Ocean City, MD  - Vacation Travel Guide

  View Mobile Site | Advertise With Us |  OTHER DESTINATIONS
Sunny Day
Free Guide
Check the local...
Attractions & Activities
  Tide Charts
Restaurants & Dining
Stay local...
Bed & Breakfasts 
Campgrounds & RV Parks 
Hotels & Motels 
Vacation Rentals 

Get Local Coupons

download coupons
Events Calendar
<< < March 2019 > >>
          1 2
3 4 5 6 7 8 9
10 11 12 13 14 15 16
17 18 19 20 21 22 23
24 25 26 27 28 29 30


Ocean City Area Features

Beach Rules & Safety

Ocean City Beach Rules and Regulations

Prohibited by City Ordinance

  • Consuming alcoholic beverages
  • Dogs on the beach or boardwalk (May 1 - Sept. 30)
  • Sleeping on the beach between 10pm - 6am
  • No one is allowed on the beach or in the ocean between 12am and 5am
  • Using a skim board between 10am - 5:30pm
  • Bringing glass containers on the beach
  • Fires or cooking on the beach at any time

Regulated by Beach Patrol

  • Playing loud music
  • Playing ball, flying kites, or other thrown or flying objects
  • Digging holes on the beach that are deeper than knee deep due to cave-in and suffocation risk
  • Surfing
  • Smoking

Surfing Beaches

During the summer months, surfing is not permitted between 10am - 5:30pm, except in the designated surfing areas. There are two areas assigned daily, plus a segment of the Inlet area Mon.- Fri.

Important information:

  • Yellow stands establish surfing beach limits
  • No swimming or wading is permitted in these areas
  • All surfers must wear leashes
  • Signs and flags are used to highlight the area
  • Designated surfing areas rotate two blocks south each day.
  • Inlet surfing area open to surfers Monday- Friday (excluding July 4th)
  • Managed by surf beach facilitators

For additional information on the Beach Patrol or Beach Patrol programs for children, visit www.ococean.com/ocbp or call 410-289-7556.

Hints for Parents

  • Introduce children to the lifeguard at your beach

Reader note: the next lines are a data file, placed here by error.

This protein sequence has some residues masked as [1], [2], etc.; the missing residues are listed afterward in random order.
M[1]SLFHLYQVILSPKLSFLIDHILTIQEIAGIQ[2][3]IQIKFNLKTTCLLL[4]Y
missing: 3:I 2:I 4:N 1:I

• Tell children to go to the lifeguard stand if they are lost
  • Apply sunscreen before going to the beach
  • Encourage the drinking of water throughout the day
  • Children should wear footwear – sand can be very hot and may cause burns
  • Children should wear a hat, sunglasses and t-shirt to limit sun exposure

Safety for Swimmers

  • Only swim where and when lifeguards are on duty (10am - 5:30pm)
  • Always check with the lifeguard regarding beach/ocean conditions
  • Never dive into unknown water or shallow breaking waves
  • Do not ride waves that are breaking in shallow water or on the beach
  • Do not swim near fishing piers, rock jetties or wooden pilings
  • Rely on your swimming ability rather than a flotation device
  • Keep your feet in the sand, until the lifeguard’s in the stand!

Rip Currents

Rip currents are the 3rd leading cause of weather related death and are powerful, channeled currents of water flowing away from shore. They are the most common surf hazard leading to swimmer distress and potential rescue.

What does a rip current look like?

  • A noticeable difference in water color
  • Gaps or flat sections in the waves breaking out in the ocean
  • Foam, or objects, moving steadily out to sea
  • A specific area of water that appears more turbulent than the surrounding water

Escaping a rip current

The most important thing to remember if you are caught in a rip current is DO NOT PANIC. You should attempt to swim parallel to the shore for about 25-50 yards or until out of the rip current, then swim at an angle toward the shore. Many people try to swim against a rip current, but this is DANGEROUS. If in danger, wave for help, relax and tread water!

How do I help someone else?

Don’t become a victim while trying to help someone else! Many people have died in efforts to rescue distressed swimmers. Never enter the water to assist someone having trouble. Instead call for help or get help from a lifeguard.

  • If a lifeguard is not on duty, call 9-1-1 and know your location
  • Yell instructions to the distressed swimmer to swim parallel to the beach and out of the current
  • Use arm actions to indicate the direction to swim
  • If possible, throw the rip current victim something that floats


Get Connected
Find Us On Facebook  Follow Us On Twitter  Follow Us On YouTube  Find Us On Facebook  Find Us On Pinterest